5. Why should I be among the first to get vaccinated?
Nearly 40 percent of Americans are taking a wait-and-see approach to the COVID-19 vaccines, according to recent polls, and that mindset likely comes from a combination of factors:
- Many people experience mild or moderate symptoms from COVID-19, so they view the virus as a hypothetical risk – until it hits close to home. But more than 450,000 Americans have died from COVID-19 in less than a year, and in early January the death toll topped 4,000 people per day.
- The vaccines are new, and while they’ve been proven safe and nearly 95 percent effective in clinical trials, we don’t have years of data on them yet.
- Vaccine supply is limited and not yet available to everyone in the general public.
Though the vaccine supply is limited at the moment, it’s important to begin persuading people now who are hesitant about vaccination, so they’ll be ready when it is available to them. The best way to do that is by emphasizing tangible benefits:
- By protecting yourself and your family members from the virus, you can begin to relax and return to having gatherings with vulnerable relatives, especially after they are all vaccinated.
- People in communities of color are dying at disproportionately high rates. Share the COVID-19 data – it makes a compelling case for vaccination.
- If you don’t have access to good health care, you may not know if you have underlying conditions that could increase your risk for severe complications from COVID-19, such as diabetes or cardiovascular disease. It’s not worth taking that risk when safe and effective vaccines are becoming available.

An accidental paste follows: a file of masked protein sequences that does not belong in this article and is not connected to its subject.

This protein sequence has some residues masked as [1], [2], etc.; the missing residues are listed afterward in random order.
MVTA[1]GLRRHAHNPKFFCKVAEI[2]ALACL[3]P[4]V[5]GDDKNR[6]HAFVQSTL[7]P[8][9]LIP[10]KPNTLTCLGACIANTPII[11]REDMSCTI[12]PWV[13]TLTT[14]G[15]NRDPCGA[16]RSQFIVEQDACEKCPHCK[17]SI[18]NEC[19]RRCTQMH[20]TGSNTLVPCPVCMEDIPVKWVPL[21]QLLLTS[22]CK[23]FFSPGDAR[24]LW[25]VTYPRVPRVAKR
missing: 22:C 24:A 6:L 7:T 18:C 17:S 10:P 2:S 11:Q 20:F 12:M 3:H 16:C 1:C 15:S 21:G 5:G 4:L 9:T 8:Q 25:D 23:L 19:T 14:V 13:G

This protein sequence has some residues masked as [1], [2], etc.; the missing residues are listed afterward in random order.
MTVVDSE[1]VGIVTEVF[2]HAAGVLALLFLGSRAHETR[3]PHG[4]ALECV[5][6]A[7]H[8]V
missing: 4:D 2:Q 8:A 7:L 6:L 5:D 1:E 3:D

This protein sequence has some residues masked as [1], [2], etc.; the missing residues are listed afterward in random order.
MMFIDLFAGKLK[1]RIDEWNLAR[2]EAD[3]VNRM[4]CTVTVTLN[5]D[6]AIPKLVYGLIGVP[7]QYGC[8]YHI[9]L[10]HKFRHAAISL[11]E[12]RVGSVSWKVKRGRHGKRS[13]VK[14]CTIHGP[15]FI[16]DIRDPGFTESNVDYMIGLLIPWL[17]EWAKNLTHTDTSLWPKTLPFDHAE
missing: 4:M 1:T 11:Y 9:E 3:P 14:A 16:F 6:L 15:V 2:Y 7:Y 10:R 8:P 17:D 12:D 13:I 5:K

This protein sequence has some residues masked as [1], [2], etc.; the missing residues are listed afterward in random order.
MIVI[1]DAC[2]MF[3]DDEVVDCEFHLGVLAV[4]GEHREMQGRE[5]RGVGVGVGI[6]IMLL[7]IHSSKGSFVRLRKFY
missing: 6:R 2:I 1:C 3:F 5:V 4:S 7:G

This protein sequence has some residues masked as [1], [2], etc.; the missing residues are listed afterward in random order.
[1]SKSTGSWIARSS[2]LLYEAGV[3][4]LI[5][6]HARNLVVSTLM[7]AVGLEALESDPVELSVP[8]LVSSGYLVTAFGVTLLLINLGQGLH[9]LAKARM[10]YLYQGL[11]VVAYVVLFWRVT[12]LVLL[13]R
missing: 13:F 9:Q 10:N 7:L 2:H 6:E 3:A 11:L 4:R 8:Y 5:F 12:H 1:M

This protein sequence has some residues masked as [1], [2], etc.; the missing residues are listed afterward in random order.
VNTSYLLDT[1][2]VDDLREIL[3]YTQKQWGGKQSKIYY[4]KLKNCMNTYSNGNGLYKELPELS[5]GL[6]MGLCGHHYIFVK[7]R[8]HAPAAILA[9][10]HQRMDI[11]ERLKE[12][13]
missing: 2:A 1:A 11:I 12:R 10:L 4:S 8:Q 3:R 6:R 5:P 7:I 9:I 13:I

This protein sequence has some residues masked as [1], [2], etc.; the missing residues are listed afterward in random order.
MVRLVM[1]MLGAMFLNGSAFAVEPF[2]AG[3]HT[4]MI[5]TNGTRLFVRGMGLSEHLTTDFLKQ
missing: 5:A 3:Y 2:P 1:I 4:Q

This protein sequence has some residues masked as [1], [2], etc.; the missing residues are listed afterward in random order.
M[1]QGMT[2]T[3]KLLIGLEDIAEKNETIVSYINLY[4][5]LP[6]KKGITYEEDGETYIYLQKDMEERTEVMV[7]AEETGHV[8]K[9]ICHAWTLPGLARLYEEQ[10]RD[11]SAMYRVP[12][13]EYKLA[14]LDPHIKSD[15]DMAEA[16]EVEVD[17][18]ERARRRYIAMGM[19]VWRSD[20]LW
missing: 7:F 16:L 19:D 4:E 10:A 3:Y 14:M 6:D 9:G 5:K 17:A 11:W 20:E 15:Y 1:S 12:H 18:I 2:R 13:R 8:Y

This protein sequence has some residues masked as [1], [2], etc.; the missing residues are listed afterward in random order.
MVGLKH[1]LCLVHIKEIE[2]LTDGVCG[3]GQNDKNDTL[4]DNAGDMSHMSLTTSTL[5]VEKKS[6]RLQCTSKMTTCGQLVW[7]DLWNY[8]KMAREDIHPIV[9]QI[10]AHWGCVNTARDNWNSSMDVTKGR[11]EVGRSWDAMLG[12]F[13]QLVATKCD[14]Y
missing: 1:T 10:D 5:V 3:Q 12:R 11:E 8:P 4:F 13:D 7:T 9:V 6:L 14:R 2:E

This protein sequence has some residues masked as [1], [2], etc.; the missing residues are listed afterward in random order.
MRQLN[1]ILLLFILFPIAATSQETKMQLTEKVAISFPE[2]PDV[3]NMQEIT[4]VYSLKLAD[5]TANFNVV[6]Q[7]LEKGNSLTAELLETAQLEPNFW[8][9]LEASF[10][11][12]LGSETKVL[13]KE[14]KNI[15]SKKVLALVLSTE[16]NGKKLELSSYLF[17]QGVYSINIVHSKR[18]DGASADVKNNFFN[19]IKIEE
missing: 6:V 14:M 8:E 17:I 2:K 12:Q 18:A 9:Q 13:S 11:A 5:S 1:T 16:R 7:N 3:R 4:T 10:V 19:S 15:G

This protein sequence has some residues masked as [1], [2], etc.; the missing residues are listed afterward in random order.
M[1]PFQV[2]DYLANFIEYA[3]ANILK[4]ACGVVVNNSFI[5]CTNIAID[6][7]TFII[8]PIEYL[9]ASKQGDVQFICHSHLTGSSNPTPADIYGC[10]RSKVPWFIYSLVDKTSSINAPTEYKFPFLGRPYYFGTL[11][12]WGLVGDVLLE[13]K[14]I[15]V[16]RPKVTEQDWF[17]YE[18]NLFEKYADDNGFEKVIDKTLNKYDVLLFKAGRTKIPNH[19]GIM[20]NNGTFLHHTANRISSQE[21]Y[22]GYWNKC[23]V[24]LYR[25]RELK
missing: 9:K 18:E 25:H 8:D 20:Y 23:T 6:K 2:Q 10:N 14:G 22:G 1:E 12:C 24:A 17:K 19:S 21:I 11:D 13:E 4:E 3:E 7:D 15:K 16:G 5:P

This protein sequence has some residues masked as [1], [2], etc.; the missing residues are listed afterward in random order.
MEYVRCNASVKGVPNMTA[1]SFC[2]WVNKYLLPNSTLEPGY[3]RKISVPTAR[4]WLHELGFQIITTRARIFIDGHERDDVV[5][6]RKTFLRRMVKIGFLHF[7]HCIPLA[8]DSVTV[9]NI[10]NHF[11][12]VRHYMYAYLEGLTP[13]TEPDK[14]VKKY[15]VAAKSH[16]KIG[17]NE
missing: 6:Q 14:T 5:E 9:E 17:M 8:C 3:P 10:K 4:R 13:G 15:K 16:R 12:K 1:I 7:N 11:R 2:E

- Finally, you have to weigh the risks of getting the vaccine, which are minor, with not getting it. Yes, the COVID-19 vaccines may have some mild side effects – arm soreness at the injection site; fatigue, chills, or headaches for a day or two are possible. But the risk of COVID-19 infection can be much more severe and long-lasting. A recent study showed that three-quarters of people hospitalized for COVID-19 complications were still experiencing symptoms six months after infection.
UTSW health care workers get vaccinated
In mid-December, UT Southwestern received its first shipment of COVID-19 vaccines, and many front-line workers were eager to receive their shots. "This is history, and as health care personnel we owe it to society to be leaders. It's part of what we do to take care of everyone else."
Final thoughts on an uphill climb
As an infectious disease specialist, I’ve found the key to having a productive conversation about the COVID-19 vaccines is trying to understand the patient's concerns and fears. Don’t dismiss them. Listen.
For some people the science, facts, and data will persuade them that getting vaccinated is the right choice. Others will need more assurances because you may be asking them to set aside long-held cultural beliefs. Those assurances could come from within their own family – maybe even a future physician or scientist.
When it comes to COVID-19 vaccines, it’s not enough to just get the science right. The message matters, and so does the messenger.
“It’s a challenge,” Jasmine Ramirez, one of our health ambassadors, told a reporter covering our event in Pleasant Grove. “Many people are scared about the side effects. They want to see a familiar face (when they get vaccinated), and they want to see people that care about them as well.”
Building and restoring trust in medical systems and health interventions require a commitment to show up in underserved communities. We must listen to their concerns, include their voices, and communicate a clear and thoughtful message. We must also make the process easy if we hope to succeed in getting the COVID-19 vaccine to the communities that have been disproportionately impacted by the virus.